What happens at the first probate hearing?

On Behalf of | Dec 31, 2020 | Probate

When individuals are already in a vulnerable emotional state after losing a loved one, the prospect of probate can be overwhelming. Just thinking about the process can make you and your family nervous. Considering the initial probate hearing can make you feel even more so.

It is natural to feel uncertain in this situation, but here is a brief overview of what these hearings generally involve to ease some of your family’s stress about this process.

What is the purpose of the hearing?

The initial hearing is an essential part of the probate process.

Any court hearing can cause you to feel uneasy, but this hearing is a formal step that allows the probate court to:

  • Affirm the petition to probate the estate, and therefore provide the Order of Probate
  • Ask the personal representative about the information provided in the petition and paperwork to ensure everything is correct
  • Issue the Letters of Administration, granting the personal representative the authority and ability to execute the will and establish the timeline of the process

There are some cases when the court orders a continuance to review information or details of the estate, but the purpose of the hearing generally remains the same. The rules or requirements surrounding these hearings can vary at the local level, but this is generally what you and your family can expect from the probate hearing.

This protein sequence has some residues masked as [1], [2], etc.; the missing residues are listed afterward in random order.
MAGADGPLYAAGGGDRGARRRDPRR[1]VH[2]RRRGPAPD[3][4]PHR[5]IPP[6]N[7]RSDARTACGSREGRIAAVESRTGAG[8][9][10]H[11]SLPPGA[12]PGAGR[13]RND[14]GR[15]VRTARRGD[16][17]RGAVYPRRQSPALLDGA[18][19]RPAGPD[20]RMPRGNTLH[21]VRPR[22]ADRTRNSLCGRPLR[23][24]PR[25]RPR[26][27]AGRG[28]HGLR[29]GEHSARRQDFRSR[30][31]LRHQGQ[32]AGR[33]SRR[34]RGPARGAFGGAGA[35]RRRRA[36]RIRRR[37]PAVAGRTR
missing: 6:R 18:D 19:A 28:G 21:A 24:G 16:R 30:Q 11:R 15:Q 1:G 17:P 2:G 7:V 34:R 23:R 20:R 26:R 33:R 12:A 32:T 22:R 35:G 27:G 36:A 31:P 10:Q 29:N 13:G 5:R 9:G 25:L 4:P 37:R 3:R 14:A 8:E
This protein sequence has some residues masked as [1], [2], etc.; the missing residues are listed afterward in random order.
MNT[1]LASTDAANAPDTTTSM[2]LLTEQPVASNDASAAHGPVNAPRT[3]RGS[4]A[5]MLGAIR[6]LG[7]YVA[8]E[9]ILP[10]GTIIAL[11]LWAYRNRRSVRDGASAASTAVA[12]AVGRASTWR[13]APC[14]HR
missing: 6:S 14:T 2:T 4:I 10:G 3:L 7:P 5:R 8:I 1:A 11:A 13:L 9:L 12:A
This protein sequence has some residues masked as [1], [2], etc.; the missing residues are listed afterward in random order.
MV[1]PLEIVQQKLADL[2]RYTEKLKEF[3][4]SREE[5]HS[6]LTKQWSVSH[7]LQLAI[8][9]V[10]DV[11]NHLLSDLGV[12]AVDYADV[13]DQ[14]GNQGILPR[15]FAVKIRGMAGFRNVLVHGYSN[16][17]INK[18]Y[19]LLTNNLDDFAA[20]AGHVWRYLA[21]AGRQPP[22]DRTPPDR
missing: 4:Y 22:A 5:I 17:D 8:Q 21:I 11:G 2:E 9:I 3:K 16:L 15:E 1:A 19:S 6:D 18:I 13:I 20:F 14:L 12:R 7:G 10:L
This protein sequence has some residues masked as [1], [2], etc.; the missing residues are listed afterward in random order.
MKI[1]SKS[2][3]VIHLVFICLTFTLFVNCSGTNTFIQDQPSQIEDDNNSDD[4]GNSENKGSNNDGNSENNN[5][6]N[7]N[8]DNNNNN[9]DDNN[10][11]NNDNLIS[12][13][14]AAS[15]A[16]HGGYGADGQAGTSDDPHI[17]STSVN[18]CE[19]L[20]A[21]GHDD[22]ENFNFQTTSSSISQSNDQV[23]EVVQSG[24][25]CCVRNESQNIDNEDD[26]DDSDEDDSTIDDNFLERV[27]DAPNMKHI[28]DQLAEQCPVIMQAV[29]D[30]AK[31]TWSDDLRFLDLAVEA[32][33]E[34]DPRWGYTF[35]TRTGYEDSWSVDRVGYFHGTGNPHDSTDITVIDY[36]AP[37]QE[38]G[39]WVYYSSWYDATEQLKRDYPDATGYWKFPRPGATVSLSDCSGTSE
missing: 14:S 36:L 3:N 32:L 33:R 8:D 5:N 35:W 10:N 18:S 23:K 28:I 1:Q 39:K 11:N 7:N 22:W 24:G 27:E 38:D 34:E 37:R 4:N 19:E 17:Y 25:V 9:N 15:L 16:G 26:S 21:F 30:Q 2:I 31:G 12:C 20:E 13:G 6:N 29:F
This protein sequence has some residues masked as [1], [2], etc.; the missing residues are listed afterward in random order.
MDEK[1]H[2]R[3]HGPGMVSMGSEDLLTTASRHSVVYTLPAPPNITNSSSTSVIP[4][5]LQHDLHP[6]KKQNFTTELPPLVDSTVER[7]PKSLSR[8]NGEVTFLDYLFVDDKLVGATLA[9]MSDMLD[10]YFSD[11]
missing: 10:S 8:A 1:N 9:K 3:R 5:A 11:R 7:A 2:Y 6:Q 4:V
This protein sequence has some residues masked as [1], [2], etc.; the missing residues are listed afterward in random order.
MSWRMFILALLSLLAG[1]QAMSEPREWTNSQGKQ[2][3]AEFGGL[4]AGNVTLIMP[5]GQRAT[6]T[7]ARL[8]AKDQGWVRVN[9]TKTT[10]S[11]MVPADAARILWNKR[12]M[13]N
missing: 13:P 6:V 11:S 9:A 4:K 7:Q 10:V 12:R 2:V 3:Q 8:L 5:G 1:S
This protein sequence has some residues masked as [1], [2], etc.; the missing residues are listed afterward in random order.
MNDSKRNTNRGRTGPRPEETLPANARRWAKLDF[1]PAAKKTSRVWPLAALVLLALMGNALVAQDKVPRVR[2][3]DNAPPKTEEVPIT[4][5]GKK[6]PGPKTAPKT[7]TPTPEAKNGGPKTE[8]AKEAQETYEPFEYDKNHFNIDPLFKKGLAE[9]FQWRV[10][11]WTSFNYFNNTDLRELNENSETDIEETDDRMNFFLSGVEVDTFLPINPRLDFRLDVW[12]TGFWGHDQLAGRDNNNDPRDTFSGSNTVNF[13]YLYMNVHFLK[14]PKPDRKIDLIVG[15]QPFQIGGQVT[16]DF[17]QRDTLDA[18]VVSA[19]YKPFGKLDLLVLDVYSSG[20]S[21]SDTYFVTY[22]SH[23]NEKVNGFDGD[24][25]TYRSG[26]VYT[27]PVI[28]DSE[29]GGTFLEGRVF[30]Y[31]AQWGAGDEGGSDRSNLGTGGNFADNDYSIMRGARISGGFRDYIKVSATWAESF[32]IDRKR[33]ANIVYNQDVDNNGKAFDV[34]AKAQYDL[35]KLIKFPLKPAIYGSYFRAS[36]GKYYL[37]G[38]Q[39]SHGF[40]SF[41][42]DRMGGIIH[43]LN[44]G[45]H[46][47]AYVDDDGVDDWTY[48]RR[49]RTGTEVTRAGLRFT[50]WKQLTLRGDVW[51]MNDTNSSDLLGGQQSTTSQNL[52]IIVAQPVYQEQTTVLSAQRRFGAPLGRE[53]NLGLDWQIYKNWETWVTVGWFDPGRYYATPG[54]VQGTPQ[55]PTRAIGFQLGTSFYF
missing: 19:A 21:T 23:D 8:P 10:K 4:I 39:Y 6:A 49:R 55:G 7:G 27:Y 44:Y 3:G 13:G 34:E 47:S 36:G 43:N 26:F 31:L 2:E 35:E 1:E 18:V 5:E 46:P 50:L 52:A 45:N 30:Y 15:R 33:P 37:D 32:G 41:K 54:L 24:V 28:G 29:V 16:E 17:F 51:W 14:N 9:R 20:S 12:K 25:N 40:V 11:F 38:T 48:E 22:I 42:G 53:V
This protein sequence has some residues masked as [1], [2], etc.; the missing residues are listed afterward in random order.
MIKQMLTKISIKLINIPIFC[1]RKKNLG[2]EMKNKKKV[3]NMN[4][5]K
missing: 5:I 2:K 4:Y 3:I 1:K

Remember: Two steps are necessary before the first hearing

Essentially, the hearing allows the court to confirm everything is in order to probate the estate. However, there are a few steps that the personal representative must take to ensure this first hearing can carry on smoothly.

They will have to:

  1. Provide official notification to the beneficiaries and other interested parties at least 15 days before the hearing, and provide proof of this notice to the probate court
  2. Give proper public notice according to California law and obtain the Affidavit of Public Notice for the court

Public notice is essential because one of the other purposes – and formalities – of the initial hearing is to allow any interested parties to attend and make a claim to the estate.

The thought of a court hearing can be stressful, but understanding what to expect can help families move forward with confidence.

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